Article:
Executive Council Establishes an Executive Committee

Executive Council Establishes an Executive Committee
The second Executive Council meeting of the 36th General Assembly
biennial period took place at the Kyodan headquarters on July 6 and 7.
The Executive Council consists of 27 delegates elected at the General
Assembly, including the san’yaku (the three top officials: namely, the
moderator, vice-moderator, and secretary of the General Assembly). Prior
to beginning with the regular proceedings, the changes in council
membership were announced. One of the members had suffered a
subarachnoid hemorrhage and thus was unable to continue, so his
resignation was received. Kishita Nobuyo, the next in line in the
General Assembly voting, was installed as the replacement, necessitating
his resignation as chairperson of the Commission on Ecumenical
Ministries although he will continue as a member of the committee.

The first item on the agenda concerned observers. Pastor Sugasawa
Kuniaki’s request for permission to be an observer at the meeting was
discussed but denied, based on his previous actions. Specifically, he
was accused of showing disrespect for the communion service at the
General Assembly by his actions in the distribution of the elements.

As it had been over six months since the previous meeting of the
Executive Council in December 2008, many issues were raised about items
in the reports of the General Assembly secretary and the Kyodan general
secretary. Questions were raised particularly about the report on the
“Kyodan Subsidies for District Activities,” the “Designated Observer
Report,” and the “Report on the Admonition of Pastor Kitamura Jiro,” but
in the end, all of the reports were approved. (See KNL issues 347 and 349.)

Regarding the appointment of executive secretaries, the present
structure provides for two full-time executive secretaries (General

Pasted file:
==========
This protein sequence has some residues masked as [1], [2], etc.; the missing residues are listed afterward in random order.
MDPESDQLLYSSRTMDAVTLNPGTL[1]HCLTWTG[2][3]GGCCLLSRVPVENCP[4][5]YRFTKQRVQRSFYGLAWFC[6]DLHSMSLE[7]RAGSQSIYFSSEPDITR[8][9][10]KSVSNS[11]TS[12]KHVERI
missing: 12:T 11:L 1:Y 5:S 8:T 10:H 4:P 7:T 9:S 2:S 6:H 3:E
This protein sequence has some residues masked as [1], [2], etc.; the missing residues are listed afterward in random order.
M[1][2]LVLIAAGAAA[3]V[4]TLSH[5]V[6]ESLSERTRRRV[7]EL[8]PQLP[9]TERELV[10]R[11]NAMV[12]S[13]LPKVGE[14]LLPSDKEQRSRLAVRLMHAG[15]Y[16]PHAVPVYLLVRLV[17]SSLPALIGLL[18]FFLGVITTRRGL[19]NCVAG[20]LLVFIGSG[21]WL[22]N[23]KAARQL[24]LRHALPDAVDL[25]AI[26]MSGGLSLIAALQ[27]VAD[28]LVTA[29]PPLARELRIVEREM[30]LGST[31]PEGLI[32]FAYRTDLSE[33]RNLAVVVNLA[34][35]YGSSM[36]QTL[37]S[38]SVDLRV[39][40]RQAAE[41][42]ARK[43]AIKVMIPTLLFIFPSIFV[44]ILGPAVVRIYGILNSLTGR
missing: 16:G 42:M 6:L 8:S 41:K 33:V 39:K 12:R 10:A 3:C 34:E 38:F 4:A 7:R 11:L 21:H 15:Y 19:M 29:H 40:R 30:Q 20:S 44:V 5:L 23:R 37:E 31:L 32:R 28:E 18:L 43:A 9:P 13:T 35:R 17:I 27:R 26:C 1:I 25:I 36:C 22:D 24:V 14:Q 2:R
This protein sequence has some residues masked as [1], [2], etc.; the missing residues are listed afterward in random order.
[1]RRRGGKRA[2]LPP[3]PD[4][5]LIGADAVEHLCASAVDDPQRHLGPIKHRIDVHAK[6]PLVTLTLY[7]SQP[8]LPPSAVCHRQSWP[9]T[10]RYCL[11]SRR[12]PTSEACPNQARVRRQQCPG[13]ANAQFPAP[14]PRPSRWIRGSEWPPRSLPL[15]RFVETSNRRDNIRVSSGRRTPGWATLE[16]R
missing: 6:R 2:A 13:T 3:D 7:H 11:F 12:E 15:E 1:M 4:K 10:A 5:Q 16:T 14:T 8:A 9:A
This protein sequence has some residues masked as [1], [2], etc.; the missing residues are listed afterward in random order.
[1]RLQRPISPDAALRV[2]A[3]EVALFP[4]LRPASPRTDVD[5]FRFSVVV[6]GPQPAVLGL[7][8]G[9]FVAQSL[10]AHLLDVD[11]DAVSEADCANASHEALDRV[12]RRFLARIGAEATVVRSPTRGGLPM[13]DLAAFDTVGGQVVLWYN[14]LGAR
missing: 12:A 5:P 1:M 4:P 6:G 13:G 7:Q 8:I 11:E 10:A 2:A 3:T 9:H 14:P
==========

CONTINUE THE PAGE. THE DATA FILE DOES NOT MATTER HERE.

Affairs and Financial Affairs, both being appointed for four-year terms)
and four part-time executive secretaries, with terms of one year each.
The four part-time executive secretaries are recommended by the general
secretary each year for approval by the Executive Council.

This year, it was decided to approve the part-time executive secretaries
one at a time instead of the usual way of ratifying their selection as a
block. As a result, one of the nominees was rejected, and when this was
announced, the executive secretary said that he could not accept this
decision. He immediately submitted his resignation and left the meeting.
Needless to say, this brought on a crisis, and so it was left up to the
san’yaku (the moderator, vice-moderator and secretary of the General
Assembly) and the general secretary to work things out.

On the second day of the session, the discussion shifted to that of
establishing the Executive Committee, which up to that point had not
been duly constituted as stipulated in Article 37 of the bylaws. As the
Executive Council had not been able to meet for over six months,
important issues had to be delegated to the executive secretaries. In
order to avoid such an undesirable situation, seven members of the
Executive Council were chosen to serve in this capacity. Their first
meeting was scheduled for August 31.

The other main topic addressed was that of the examination for the
status of director of Christian education. At the most recent qualifying
examination for directors of Christian education, there was only one
applicant, and that person did not pass. With respect to this situation,
the issues of what constitutes a qualifying examination and how someone
who has failed should be treated were raised and debated. However, the
proposal to discuss the actual content of the qualifying exam was
rejected, and with that, the session ended. (Tr. TB)

— Ishimaru Yasuki, executive secretary
Based on article in Shinpo (Kyodan Times)

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